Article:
September - November 2023
- New York
“One can’t write without imagination, but one still needs the whip of reality to send one’s imagination galloping!”
I am a reader who got into writing to justify the amount of time I was spending reading. I was a professional ice hockey player for ten years or so, but I had been writing from around the age of eighteen. At twenty-five, I published my first book. Some years later, I decided to devote myself to literature. My first work, Tu montreras ma tête au peuple (“Show My Head to the People”), is a collection of short stories chronicling the last moments of people beheaded during the French Revolution. I followed it up with Évariste, a biographical novel about the misunderstood genius of Évariste Galois, a figure who did for mathematics what Rimbaud did for poetry. After this, I sought to explore the porous boundary of reality and fiction in my book Un certain M. Piekielny (“A Certain Mr. Piekielny”), which follows the life of a neighbor invented by the young Romain Gary in Vilnius. In his novel, Promise at Dawn, Gary wrote that Piekielny made him promise to “speak his name before the greats of this world”. My most recent novel, Mon maître et mon vainqueur (“My Master and My Winner”), is a detective story suffused with poetry in which I attempt to dissect a tale of amorous passion.
Born in 1987, François-Henri Désérable is a writer. He has written four books, all published by Éditions Gallimard and translated into more than a dozen languages. He was awarded the Prix de la Vocation for his book Tu montreras ma tête au peuple (“Show My Head to the People”), which follows the last moments of individuals beheaded during the French Revolution. His second book, Évariste, is a biographical novel about the gifted mathematician Évariste Galois. This was followed by Un certain M. Piekielny (“A Certain Mr. Piekielny”), wherein he retraces the story of a character described by Romain Gary in his novel Promise at Dawn. Désérable’s most recent publication is a passionate love story entitled Mon maître et mon vainqueur (“My Master and My Winner”), which was awarded the Grand Prix du Roman by the Académie Française.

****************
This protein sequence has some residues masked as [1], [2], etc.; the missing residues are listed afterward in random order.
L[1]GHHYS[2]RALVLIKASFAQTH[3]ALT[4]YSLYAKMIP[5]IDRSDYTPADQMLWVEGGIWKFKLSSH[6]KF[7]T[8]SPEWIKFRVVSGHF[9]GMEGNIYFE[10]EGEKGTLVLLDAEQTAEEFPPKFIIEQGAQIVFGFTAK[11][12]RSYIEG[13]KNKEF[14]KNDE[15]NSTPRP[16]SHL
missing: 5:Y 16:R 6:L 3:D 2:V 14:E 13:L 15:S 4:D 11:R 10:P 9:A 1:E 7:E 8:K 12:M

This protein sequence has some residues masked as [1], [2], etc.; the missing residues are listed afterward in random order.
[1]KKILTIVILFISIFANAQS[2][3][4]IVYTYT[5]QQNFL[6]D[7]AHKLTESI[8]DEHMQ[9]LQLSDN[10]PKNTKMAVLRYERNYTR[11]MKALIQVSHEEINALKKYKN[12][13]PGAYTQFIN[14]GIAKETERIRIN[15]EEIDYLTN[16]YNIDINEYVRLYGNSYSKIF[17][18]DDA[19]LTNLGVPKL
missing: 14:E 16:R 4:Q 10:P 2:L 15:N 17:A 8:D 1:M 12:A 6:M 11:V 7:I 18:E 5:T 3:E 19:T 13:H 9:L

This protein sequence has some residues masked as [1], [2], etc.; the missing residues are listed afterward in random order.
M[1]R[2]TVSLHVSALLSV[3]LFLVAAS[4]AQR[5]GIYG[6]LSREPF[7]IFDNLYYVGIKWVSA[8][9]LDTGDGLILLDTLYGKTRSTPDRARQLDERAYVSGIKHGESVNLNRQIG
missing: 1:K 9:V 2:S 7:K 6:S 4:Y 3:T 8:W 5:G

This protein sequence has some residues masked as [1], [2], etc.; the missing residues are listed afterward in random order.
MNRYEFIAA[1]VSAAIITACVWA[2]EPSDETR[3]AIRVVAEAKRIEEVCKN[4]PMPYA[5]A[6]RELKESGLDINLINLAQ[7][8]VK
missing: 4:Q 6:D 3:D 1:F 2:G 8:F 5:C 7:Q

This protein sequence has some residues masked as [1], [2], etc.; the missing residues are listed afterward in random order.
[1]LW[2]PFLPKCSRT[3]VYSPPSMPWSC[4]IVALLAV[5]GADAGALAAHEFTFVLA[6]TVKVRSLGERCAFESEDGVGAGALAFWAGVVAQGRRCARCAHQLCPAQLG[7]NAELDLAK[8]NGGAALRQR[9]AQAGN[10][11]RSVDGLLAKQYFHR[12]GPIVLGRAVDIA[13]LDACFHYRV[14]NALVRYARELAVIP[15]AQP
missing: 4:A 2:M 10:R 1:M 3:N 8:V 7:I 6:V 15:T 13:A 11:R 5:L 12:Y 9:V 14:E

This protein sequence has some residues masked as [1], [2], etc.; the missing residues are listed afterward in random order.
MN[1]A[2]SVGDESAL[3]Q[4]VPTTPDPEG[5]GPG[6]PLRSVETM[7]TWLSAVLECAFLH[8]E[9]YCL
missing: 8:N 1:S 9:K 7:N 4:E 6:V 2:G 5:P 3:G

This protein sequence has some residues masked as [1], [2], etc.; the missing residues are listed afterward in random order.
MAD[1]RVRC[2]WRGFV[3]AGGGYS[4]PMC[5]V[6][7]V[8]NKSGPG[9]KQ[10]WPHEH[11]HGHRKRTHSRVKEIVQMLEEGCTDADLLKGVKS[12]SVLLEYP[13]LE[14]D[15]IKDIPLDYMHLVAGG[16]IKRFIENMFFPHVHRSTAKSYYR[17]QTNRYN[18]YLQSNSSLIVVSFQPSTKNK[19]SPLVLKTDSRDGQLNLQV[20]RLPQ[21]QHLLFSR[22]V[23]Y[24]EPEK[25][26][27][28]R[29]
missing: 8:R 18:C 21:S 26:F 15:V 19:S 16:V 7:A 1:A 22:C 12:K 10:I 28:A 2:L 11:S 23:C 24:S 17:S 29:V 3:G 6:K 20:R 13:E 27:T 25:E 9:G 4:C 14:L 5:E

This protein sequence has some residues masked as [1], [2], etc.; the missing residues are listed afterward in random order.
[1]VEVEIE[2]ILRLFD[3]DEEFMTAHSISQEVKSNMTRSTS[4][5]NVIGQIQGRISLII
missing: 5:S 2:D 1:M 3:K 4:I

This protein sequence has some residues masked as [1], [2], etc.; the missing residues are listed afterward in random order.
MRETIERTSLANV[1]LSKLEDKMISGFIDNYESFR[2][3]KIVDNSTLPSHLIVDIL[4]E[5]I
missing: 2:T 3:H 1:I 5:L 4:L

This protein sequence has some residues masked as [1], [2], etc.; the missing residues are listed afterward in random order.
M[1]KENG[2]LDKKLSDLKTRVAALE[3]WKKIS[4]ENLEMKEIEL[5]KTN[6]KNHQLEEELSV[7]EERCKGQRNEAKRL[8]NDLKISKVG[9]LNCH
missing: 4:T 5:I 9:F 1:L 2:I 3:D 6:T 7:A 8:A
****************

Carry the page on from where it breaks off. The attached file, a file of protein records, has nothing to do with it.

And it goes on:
It’s tricky for me to write about a novel that is still being thought out, as unveiling its plot could remove all of my desire to write. For now, let’s just say that it’s the fictional story of a man with an extraordinary palate. Born in India and raised in Burgundy, he spends his teenage years getting acquainted with the world of wine before heading to the United States, where he becomes the greatest forger of fine wines the world has ever seen. The idea came to me while cycling through the vineyards on the outskirts of Beaune, Burgundy, somewhere between the villages of Meursault and Puligny-Montrachet. At the time, my knowledge of wine was insubstantial, if not entirely nonexistent. I understood nothing of grape varieties, vine cycles, or the winemaking process. I didn’t know about the inherent primary aromas of grapes, the secondary aromas developed during maturation, or the tertiary aromas produced through aging.